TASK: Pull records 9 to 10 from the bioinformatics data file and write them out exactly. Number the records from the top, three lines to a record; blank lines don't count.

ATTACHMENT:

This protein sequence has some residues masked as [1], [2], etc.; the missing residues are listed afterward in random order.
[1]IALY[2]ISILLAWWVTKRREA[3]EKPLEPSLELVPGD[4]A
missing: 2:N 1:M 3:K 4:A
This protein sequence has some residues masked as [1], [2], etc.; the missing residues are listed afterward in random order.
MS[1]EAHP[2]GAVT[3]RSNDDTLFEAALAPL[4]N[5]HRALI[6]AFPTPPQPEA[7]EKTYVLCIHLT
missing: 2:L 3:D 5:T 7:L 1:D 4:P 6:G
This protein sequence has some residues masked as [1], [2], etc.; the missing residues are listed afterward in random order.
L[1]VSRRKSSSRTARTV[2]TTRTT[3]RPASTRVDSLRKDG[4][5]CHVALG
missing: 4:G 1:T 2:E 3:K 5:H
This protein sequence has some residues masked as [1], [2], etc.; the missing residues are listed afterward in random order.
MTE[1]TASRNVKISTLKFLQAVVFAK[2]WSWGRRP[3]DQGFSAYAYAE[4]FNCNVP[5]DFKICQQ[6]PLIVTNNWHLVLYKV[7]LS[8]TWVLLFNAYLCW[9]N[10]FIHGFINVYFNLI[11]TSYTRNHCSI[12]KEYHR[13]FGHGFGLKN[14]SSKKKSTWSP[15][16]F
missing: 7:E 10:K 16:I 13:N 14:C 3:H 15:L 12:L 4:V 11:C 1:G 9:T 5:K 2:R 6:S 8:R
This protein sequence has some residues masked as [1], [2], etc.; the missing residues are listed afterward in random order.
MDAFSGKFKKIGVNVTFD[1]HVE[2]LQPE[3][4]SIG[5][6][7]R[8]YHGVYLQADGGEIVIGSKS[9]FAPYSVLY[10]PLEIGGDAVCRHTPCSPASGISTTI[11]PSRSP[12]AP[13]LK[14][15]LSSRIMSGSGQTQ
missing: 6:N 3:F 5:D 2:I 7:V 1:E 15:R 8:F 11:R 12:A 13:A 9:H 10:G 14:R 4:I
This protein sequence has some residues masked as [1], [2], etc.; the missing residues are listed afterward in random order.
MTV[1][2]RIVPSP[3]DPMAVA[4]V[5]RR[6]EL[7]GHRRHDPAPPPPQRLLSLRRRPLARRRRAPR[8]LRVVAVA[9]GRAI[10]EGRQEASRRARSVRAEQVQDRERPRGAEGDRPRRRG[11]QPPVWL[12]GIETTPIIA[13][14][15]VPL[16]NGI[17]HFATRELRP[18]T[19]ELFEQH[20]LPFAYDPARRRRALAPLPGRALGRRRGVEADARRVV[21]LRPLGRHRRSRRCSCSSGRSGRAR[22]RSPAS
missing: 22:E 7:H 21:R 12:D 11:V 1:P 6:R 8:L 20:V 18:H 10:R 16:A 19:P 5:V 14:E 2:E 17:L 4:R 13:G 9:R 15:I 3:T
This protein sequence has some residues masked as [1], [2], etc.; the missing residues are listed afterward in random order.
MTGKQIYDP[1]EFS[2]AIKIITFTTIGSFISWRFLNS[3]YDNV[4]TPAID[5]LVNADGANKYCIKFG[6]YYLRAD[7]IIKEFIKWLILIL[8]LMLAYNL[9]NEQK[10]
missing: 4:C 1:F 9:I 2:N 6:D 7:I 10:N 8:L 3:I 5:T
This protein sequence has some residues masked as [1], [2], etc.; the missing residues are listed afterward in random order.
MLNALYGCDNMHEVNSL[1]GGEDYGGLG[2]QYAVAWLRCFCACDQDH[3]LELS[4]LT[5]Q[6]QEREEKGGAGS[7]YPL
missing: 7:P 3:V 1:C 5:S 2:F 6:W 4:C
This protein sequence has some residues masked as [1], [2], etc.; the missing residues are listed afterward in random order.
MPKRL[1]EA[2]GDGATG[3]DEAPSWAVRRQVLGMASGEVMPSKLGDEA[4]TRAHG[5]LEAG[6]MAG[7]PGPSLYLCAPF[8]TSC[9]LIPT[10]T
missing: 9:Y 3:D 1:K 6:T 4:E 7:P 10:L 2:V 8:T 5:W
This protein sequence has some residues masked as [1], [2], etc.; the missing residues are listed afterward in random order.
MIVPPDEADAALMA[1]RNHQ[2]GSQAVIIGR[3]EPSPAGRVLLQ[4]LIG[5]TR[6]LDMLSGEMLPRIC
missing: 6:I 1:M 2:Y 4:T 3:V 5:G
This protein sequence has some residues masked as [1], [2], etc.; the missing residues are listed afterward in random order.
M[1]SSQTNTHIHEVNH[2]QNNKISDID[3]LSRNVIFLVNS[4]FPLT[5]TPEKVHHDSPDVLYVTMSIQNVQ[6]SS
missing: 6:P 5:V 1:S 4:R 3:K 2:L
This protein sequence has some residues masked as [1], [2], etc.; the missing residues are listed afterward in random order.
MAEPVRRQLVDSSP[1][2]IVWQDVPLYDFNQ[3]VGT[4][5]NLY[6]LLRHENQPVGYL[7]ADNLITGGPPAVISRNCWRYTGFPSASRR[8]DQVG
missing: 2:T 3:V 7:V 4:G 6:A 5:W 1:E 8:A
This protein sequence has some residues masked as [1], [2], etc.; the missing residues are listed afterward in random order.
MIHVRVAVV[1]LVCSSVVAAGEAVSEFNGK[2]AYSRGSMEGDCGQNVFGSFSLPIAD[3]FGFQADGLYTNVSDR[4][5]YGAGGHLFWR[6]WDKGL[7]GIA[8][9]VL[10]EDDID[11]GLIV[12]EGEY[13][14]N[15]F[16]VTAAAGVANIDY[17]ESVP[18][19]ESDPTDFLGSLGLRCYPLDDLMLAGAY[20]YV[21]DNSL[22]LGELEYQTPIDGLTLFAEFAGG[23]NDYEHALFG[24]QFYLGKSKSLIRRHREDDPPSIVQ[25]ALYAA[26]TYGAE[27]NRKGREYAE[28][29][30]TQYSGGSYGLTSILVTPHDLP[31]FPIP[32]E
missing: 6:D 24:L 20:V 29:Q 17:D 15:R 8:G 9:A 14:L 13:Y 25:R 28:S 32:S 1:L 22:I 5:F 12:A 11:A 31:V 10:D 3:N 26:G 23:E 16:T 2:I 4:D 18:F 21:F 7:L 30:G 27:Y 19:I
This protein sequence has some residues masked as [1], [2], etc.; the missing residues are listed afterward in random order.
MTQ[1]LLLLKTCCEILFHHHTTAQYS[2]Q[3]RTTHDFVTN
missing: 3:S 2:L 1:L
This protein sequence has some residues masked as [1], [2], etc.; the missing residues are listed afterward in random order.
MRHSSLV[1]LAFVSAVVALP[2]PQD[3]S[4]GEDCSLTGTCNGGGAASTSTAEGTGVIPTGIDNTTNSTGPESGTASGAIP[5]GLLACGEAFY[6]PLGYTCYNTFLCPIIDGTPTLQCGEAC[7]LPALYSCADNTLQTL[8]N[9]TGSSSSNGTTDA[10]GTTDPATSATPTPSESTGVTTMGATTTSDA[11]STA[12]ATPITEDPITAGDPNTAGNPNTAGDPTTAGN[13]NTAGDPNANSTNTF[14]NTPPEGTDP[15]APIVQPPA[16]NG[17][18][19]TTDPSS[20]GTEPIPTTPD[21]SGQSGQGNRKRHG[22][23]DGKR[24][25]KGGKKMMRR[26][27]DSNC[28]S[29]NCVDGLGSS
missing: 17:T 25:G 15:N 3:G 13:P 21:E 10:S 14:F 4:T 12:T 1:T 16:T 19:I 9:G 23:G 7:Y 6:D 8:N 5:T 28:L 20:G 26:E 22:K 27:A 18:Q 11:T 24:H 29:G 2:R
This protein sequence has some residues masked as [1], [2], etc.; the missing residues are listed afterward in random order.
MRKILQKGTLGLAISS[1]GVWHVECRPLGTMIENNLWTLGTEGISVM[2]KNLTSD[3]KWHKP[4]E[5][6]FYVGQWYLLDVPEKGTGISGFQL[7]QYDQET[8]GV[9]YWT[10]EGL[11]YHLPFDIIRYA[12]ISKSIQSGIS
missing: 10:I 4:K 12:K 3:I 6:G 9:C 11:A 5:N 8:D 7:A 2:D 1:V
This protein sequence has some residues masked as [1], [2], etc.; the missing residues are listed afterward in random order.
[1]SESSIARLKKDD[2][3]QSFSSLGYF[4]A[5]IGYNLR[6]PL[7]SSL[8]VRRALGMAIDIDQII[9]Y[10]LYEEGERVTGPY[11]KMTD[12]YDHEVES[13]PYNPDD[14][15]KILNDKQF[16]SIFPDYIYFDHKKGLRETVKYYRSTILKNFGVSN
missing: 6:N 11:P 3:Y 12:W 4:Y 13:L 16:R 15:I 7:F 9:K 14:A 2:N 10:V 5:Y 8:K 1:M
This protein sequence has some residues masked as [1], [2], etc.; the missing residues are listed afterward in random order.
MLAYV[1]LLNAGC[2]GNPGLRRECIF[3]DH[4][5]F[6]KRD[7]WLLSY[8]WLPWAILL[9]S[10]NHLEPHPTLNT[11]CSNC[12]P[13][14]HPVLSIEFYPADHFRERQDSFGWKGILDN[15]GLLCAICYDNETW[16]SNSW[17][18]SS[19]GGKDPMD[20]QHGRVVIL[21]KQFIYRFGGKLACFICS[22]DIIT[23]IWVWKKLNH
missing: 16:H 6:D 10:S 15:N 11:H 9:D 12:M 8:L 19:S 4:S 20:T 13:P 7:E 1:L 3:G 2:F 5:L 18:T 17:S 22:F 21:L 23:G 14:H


This protein sequence has some residues masked as [1], [2], etc.; the missing residues are listed afterward in random order.
MPKRL[1]EA[2]GDGATG[3]DEAPSWAVRRQVLGMASGEVMPSKLGDEA[4]TRAHG[5]LEAG[6]MAG[7]PGPSLYLCAPF[8]TSC[9]LIPT[10]T
missing: 9:Y 3:D 1:K 6:T 4:E 7:P 10:L 2:V 8:T 5:W
This protein sequence has some residues masked as [1], [2], etc.; the missing residues are listed afterward in random order.
MIVPPDEADAALMA[1]RNHQ[2]GSQAVIIGR[3]EPSPAGRVLLQ[4]LIG[5]TR[6]LDMLSGEMLPRIC
missing: 6:I 1:M 2:Y 4:T 3:V 5:G